One of the key necessary steps to prevent human neurological disorders is the efficient disruption of protein aggregation or amyloid fibril. In this article, we have explored the effect of three amphiphilic surface active ionic liquids (SAILs), namely 1-methyl-3-octylimidazolium chloride ([C8mim]Cl), 1-dodecyl-3-methyllimidazolium chloride ([C12mim]Cl), and 1-hexadecyl-3-methyllimidazolium chloride ([C16mim]Cl) having concentrations of 5.8, 0.29, and 0.08 mM, respectively, on bovine serum albumin (BSA) and human serum albumin (HSA) fibril. These SAILs have different alkyl chain length attached to the cationic imidazolium headgroups. Interestingly, it is observed that all of the three SAILs exhibit fibril inhibition at room temperature itself as initially evidenced from thioflavin T (ThT) fluorescence assay study. However, C16mimCl is found as the most efficient quencher having highest quenching constant than the other two analogues. In addition, circular dichroism (CD) data give valuable insights into the conformational changes of BSA fibril as a consequence of interaction with SAILs. The field emission scanning electron microscopy (FESEM) and fluorescence lifetime imaging microscopy (FLIM) confirm the inhibitory effect of SAILs. It is evident from fluorescence correlation spectroscopy (FCS) study that 62% fibril is ruptured in the presence of C8mimCl while C12mimCl and C16mimCl completely destroy the fibrillar morphology. So the inhibition efficiency is related to the hydrophobicity associated with the long alkyl chain attached with the cationic imidazolium headgroup of SAILs.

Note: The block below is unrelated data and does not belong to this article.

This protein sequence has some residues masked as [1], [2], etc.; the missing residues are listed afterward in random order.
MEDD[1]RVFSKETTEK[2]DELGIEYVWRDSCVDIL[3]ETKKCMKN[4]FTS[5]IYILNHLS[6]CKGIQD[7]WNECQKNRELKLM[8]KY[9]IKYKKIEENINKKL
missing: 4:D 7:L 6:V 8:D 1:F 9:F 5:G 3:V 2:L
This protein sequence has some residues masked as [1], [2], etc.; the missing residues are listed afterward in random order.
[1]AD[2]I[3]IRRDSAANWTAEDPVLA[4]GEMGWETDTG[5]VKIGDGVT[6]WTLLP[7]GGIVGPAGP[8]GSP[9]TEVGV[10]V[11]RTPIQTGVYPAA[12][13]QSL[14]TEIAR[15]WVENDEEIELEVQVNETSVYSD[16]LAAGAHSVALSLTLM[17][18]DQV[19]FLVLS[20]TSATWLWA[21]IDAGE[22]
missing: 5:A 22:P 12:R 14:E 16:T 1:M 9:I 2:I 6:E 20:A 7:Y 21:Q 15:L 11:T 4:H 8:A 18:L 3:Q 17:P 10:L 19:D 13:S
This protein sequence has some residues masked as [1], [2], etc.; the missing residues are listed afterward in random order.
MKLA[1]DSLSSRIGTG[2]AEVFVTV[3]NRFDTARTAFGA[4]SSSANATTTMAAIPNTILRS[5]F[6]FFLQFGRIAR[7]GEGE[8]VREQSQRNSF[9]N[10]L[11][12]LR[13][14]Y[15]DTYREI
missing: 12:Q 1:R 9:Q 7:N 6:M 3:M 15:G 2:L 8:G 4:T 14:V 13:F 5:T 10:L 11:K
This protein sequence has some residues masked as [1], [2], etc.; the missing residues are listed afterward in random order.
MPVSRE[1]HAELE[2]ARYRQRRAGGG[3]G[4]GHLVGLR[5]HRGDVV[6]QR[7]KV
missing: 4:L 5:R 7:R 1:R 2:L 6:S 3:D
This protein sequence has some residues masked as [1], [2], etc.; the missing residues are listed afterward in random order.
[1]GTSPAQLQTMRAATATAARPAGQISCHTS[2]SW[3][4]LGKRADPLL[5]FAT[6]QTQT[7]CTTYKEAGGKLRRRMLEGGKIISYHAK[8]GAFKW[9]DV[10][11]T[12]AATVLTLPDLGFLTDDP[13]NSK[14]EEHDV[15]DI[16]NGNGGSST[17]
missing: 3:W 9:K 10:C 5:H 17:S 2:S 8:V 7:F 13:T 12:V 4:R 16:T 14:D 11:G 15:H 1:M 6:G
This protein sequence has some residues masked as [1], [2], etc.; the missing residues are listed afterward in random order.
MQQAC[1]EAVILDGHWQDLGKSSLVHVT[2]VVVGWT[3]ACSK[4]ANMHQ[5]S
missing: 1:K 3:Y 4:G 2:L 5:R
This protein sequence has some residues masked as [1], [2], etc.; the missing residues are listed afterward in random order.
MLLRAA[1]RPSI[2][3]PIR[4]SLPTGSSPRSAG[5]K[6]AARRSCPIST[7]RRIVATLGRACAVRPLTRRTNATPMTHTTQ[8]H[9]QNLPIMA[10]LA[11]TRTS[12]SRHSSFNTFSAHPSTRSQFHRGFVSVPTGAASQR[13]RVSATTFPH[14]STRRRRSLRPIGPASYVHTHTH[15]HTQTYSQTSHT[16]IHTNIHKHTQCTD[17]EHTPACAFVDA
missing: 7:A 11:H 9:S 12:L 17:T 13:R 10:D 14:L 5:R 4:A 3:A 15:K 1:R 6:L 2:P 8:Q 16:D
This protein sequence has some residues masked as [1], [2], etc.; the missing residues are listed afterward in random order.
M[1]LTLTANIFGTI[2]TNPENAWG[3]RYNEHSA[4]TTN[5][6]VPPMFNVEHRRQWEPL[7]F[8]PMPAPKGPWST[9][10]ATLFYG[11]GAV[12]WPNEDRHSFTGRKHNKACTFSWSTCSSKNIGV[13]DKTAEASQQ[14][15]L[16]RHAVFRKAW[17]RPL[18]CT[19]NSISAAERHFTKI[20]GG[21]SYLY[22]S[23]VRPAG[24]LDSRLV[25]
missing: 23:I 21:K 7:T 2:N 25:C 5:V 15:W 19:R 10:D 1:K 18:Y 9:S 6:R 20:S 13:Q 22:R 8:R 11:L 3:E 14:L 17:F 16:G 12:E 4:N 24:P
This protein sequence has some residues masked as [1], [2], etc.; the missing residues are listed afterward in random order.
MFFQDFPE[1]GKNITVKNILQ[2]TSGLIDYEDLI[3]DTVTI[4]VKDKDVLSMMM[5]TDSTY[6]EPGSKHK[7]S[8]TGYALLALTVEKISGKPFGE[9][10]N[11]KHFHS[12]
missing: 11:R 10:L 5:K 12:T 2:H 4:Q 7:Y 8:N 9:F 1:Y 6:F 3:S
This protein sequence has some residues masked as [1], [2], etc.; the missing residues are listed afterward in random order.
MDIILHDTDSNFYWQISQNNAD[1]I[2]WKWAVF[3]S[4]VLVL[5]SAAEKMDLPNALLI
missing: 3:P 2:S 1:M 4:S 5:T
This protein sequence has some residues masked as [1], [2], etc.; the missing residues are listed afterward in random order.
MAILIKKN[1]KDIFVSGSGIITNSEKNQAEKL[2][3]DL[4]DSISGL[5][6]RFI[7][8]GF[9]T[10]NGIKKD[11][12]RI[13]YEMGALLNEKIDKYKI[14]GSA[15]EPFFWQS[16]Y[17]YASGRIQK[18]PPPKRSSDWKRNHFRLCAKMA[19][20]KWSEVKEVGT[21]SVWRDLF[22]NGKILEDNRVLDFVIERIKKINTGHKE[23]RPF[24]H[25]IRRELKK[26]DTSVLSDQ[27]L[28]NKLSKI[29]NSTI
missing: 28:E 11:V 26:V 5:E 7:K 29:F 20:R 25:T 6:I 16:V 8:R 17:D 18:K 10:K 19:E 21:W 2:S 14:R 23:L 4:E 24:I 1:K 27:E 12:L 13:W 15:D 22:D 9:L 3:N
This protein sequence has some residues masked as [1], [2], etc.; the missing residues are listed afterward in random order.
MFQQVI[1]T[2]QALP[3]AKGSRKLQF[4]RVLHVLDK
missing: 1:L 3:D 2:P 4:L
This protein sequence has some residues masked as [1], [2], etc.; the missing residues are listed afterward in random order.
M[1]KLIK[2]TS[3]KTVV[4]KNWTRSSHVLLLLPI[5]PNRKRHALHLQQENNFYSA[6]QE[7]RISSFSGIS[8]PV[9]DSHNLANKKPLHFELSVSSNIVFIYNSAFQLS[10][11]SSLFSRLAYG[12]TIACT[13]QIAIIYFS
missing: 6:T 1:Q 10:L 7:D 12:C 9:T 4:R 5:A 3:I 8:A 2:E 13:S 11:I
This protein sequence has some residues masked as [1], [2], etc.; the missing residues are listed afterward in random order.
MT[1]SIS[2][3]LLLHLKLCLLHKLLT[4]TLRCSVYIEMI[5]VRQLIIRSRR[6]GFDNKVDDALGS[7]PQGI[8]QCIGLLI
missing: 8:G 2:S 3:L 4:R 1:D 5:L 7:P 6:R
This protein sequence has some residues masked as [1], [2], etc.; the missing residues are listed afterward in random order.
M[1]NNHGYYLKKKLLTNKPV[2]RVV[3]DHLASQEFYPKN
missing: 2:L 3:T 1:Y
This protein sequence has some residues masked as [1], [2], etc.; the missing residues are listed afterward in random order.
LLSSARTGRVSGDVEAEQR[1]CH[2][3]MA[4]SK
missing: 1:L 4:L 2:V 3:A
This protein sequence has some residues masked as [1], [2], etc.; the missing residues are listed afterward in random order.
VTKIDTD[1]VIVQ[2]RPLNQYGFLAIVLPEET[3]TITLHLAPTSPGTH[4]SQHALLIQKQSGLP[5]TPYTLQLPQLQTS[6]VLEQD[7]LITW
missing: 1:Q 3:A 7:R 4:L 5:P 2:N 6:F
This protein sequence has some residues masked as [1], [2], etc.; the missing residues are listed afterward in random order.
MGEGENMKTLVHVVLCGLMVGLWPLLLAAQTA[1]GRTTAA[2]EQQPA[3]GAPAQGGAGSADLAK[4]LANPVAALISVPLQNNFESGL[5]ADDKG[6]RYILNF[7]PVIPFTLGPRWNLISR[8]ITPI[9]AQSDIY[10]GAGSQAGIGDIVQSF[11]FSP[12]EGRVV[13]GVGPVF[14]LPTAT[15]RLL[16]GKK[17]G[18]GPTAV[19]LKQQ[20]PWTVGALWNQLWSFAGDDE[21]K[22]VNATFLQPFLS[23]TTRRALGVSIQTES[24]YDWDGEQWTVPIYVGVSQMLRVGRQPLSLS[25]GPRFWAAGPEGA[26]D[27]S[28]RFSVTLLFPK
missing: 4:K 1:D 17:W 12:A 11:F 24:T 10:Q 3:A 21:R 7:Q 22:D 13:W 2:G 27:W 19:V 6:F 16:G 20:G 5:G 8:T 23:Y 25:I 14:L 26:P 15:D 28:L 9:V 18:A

Bibliographical noteFunding Information:
N.S. is thankful to SERB, Department of Science and Technology (DST), Government of India, for generous research grants. S.K. is thankful to CSIR for the research fellowship.